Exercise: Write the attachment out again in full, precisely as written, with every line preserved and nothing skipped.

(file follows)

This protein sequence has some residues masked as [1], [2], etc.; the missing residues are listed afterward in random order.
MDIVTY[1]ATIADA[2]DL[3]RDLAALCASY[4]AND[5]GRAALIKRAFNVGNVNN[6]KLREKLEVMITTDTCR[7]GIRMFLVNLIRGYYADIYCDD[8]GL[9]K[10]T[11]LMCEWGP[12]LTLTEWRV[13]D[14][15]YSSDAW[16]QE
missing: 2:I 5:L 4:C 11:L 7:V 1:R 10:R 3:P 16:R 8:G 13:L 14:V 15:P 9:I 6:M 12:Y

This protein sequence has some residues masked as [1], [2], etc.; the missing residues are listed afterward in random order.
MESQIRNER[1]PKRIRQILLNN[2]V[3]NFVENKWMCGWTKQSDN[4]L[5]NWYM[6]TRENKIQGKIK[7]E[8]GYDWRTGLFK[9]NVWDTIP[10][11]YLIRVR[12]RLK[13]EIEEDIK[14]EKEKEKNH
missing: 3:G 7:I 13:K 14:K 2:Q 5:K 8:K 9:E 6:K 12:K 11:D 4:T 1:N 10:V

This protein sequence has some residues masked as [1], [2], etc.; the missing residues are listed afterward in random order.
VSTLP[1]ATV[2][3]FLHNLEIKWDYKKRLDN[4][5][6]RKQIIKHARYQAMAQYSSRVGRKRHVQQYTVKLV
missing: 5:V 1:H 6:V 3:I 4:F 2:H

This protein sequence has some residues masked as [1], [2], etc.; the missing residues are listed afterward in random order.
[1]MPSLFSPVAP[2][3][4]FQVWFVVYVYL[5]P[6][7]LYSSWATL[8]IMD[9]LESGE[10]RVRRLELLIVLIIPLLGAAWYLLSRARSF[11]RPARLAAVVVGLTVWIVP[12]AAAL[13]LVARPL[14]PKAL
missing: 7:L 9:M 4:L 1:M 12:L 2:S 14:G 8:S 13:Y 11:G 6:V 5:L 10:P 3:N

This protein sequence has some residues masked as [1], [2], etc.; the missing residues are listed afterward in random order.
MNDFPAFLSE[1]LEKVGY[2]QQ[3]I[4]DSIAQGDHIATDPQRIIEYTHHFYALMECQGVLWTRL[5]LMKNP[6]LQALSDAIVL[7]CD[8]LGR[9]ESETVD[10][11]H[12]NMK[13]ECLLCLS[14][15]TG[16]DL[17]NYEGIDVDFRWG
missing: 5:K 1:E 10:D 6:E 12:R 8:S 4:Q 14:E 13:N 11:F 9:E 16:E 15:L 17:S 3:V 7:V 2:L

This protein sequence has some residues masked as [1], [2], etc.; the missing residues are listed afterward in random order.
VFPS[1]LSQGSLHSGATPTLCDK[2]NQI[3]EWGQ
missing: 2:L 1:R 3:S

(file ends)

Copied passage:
This protein sequence has some residues masked as [1], [2], etc.; the missing residues are listed afterward in random order.
MDIVTY[1]ATIADA[2]DL[3]RDLAALCASY[4]AND[5]GRAALIKRAFNVGNVNN[6]KLREKLEVMITTDTCR[7]GIRMFLVNLIRGYYADIYCDD[8]GL[9]K[10]T[11]LMCEWGP[12]LTLTEWRV[13]D[14][15]YSSDAW[16]QE
missing: 2:I 5:L 4:C 11:L 7:V 1:R 10:R 3:P 16:R 8:G 13:L 14:V 15:P 9:I 6:M 12:Y

This protein sequence has some residues masked as [1], [2], etc.; the missing residues are listed afterward in random order.
MESQIRNER[1]PKRIRQILLNN[2]V[3]NFVENKWMCGWTKQSDN[4]L[5]NWYM[6]TRENKIQGKIK[7]E[8]GYDWRTGLFK[9]NVWDTIP[10][11]YLIRVR[12]RLK[13]EIEEDIK[14]EKEKEKNH
missing: 3:G 7:I 13:K 14:K 2:Q 5:K 8:K 9:E 6:K 12:K 11:D 4:T 1:N 10:V

This protein sequence has some residues masked as [1], [2], etc.; the missing residues are listed afterward in random order.
VSTLP[1]ATV[2][3]FLHNLEIKWDYKKRLDN[4][5][6]RKQIIKHARYQAMAQYSSRVGRKRHVQQYTVKLV
missing: 5:V 1:H 6:V 3:I 4:F 2:H

This protein sequence has some residues masked as [1], [2], etc.; the missing residues are listed afterward in random order.
[1]MPSLFSPVAP[2][3][4]FQVWFVVYVYL[5]P[6][7]LYSSWATL[8]IMD[9]LESGE[10]RVRRLELLIVLIIPLLGAAWYLLSRARSF[11]RPARLAAVVVGLTVWIVP[12]AAAL[13]LVARPL[14]PKAL
missing: 7:L 9:M 4:L 1:M 12:L 2:S 14:G 8:S 13:Y 11:G 6:V 5:L 10:P 3:N

This protein sequence has some residues masked as [1], [2], etc.; the missing residues are listed afterward in random order.
MNDFPAFLSE[1]LEKVGY[2]QQ[3]I[4]DSIAQGDHIATDPQRIIEYTHHFYALMECQGVLWTRL[5]LMKNP[6]LQALSDAIVL[7]CD[8]LGR[9]ESETVD[10][11]H[12]NMK[13]ECLLCLS[14][15]TG[16]DL[17]NYEGIDVDFRWG
missing: 5:K 1:E 10:D 6:E 12:R 8:S 4:Q 14:E 13:N 11:F 9:E 16:E 15:L 17:S 3:V 7:V 2:L

This protein sequence has some residues masked as [1], [2], etc.; the missing residues are listed afterward in random order.
VFPS[1]LSQGSLHSGATPTLCDK[2]NQI[3]EWGQ
missing: 2:L 1:R 3:S